Author: Danielle Jensen
Series: The Malediction trilogy
Genre: Fantasy, Historical Fiction, Romance, Political
Rating: 5 stars
For five centuries, a witch’s curse has bound the trolls to their city beneath the ruins of Forsaken Mountain. Time enough for their dark and nefarious magic to fade from human memory and into myth. But a prophesy has been spoken of a union with the power to set the trolls free, and when Cécile de Troyes is kidnapped and taken beneath the mountain, she learns there is far more to the myth of the trolls than she could have imagined.
Cécile has only one thing on her mind after she is brought to Trollus: escape. Only the trolls are clever, fast, and inhumanly strong. She will have to bide her time, wait for the perfect opportunity.
But something unexpected happens while she’s waiting – she begins to fall for the enigmatic troll prince to whom she has been bonded and married. She begins to make friends. And she begins to see that she may be the only hope for the half-bloods – part troll, part human creatures who are slaves to the full-blooded trolls. There is a rebellion brewing. And her prince, Tristan, the future king, is its secret leader.
As Cécile becomes involved in the intricate political games of Trollus, she becomes more than a farmer’s daughter. She becomes a princess, the hope of a people, and a witch with magic powerful enough to change Trollus forever.
Don't mind the crappy pitch. It really doesn't do the book justice and is a little misleading. It makes it seem very Mary-Sue and only about destinies and prophecies. But the title makes complete sense as you read.
I found myself really drawn into every aspect of Stolen Songbird. First, the overall plot and idea of it. The fantasy aspect of the novel is trolls. Right away, I knew it'd be at least decent. Because, really, how many YA books (or any books really) that are about trolls? Not many. I read one other series, the Trylle trilogy, which is fantastic! It too is about trolls, but in that case,the troll community has a lot of similarities to fairies. So while it was different, it seemed almost like another fairy series. (Nonetheless, they're really good.) Versus Stolen Songbird's trolls actually seeming like trolls. Personality wise mostly. But that isn't to say that Jensen made the trolls to be typically gorgeous. A lot of them have mangled faces, or other features that make them look ugly. Or the queen having her sister attached to her at the back in a miniature form. (No worries, I didn't get it either.) They also have magic in them--the royals more than any, which is why they are royalty.
From page one, the entire plot drew me in. First, Cecily is kidnapped by someone she once believed to be a friend. He endangers her, drags her through hell, gives her to a man with a mangled face, only to find out that trolls are very much real and the king paid her "friend" to bring her in. (Don't be alarmed. Later in the book we see what happens to him. hah) All to be "bonded" with the prince, Tristan. Which is a much more intense version of marriage. They know each other's feelings now, and if one dies, the other has a high potential to. When one half of the bonding dies, the other will find every way imaginable to kill him/herself--drowning, starving themselves, ect. The magic in the bond drives them to despair. So she's bonded to this total stranger who pretty much hates her because all trolls hate humans; half human half trolls are plain useless and are made servants.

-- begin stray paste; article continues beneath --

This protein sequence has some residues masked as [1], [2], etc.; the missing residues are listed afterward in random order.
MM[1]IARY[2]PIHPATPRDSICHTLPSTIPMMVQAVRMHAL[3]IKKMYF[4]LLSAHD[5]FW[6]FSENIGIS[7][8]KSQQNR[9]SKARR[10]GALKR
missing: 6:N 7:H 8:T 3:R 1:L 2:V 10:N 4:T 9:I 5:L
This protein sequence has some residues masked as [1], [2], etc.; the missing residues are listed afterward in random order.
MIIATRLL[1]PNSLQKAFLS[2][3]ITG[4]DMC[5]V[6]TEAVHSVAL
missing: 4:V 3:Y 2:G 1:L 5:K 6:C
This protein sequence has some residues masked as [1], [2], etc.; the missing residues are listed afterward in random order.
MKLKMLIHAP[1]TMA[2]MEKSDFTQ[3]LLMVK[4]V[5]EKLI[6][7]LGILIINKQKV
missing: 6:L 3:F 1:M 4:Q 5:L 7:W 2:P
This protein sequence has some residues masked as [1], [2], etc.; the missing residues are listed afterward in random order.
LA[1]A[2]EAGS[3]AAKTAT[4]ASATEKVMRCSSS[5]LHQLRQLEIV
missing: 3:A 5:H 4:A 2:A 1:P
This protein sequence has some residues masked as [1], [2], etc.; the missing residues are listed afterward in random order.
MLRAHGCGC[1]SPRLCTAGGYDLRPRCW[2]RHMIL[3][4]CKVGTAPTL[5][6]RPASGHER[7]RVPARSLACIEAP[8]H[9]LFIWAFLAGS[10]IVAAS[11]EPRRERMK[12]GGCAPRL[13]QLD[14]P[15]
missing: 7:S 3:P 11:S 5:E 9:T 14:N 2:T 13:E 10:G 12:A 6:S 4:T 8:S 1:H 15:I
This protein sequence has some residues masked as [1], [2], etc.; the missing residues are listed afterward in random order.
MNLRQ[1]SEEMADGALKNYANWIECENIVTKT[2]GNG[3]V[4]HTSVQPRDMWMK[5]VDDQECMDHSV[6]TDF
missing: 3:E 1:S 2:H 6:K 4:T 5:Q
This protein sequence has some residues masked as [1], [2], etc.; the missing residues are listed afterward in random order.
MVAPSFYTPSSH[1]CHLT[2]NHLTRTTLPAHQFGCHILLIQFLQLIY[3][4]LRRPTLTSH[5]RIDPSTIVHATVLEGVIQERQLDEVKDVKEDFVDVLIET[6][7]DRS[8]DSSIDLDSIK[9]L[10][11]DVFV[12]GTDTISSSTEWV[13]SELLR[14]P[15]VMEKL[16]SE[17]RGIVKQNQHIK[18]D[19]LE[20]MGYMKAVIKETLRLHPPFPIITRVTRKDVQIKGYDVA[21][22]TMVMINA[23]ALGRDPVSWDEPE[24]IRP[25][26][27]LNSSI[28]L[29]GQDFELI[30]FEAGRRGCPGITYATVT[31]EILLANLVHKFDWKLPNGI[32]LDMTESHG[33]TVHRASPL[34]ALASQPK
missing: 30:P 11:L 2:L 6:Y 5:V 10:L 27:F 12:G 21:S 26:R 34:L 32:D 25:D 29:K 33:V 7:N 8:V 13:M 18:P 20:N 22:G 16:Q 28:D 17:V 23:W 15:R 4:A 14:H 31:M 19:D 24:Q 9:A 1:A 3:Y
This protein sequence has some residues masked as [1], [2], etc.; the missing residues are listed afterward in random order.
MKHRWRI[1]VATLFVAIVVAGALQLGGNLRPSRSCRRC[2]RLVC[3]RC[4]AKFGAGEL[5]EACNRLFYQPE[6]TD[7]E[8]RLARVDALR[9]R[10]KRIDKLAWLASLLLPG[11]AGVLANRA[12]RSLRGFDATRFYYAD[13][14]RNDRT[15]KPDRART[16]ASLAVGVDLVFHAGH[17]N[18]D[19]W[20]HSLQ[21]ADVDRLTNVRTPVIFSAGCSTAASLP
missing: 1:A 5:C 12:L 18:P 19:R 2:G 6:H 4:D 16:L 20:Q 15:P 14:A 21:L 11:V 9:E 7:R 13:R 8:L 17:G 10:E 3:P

I see all of you rolling your eyes at this...stop! I swear this book is really good.
And then Cecily learns the reason that she was brought there: there is a prophecy about a girl (her) who once bonded to the crown prince, she will break the curse laid on them by a witch thousands of years ago. The curse puts their community under a mountain away from humans.
As the plot continues, we are introduced to the deeper story within this. Tristan isn't just some prince; he's the leader of a group of trolls who wants the king brought down, the hatred of humans to cease and for the mountain to stay in place. Bringing down the mountain would unleash the trolls on humans. So while Tristan is secretly happy that Cecily wasn't able to break the curse, he acts like he is upset.
In the midst of this, the romance between Tristan and Cecily develops in a nice way. It goes from dislike, to a sort of friendship where they learn to trust each other after Cecily learns the truth, to eventual love. Once it hits that part, you can not help but adore the two together. During the last few chapters, when Cecily is in danger of dying, readers really get a glimpse of the love Tristan has for her. It made me tear up because it was so sad but cute at the same time. Unlike a lot of books, though the bulk of the book is told in Cecily's POV, there are a few chapters in Tristan's. Through his voice, we get to see how he goes from dislike, while needing her to be safe, to caring for her deeply.
I really enjoyed the characterization of Tristan and Cecily. While a lot protagonists in YA books are all oh-my-poor-me!, Cecily wasn't. She fought them, tried to escape their world every time there was an opening, she didn't fall in love with Tristan at the drop of a hat. It was a nice progression. While Tristan seems like just some hot, spoiled prince who acts cocky, arrogant and rude, he is much more. Tristan can't be explained in words; he needs to be read to get the full effect.
The curse, the intrigue, the world- building, and the characters were all well done. If you love fantasies, romance, and political intrigue, then you really need to read this book.
*impatiently waits for book two*
Excuse the horrible way of me writing a review. It's more or less word vomit about the book--but it gets the point across.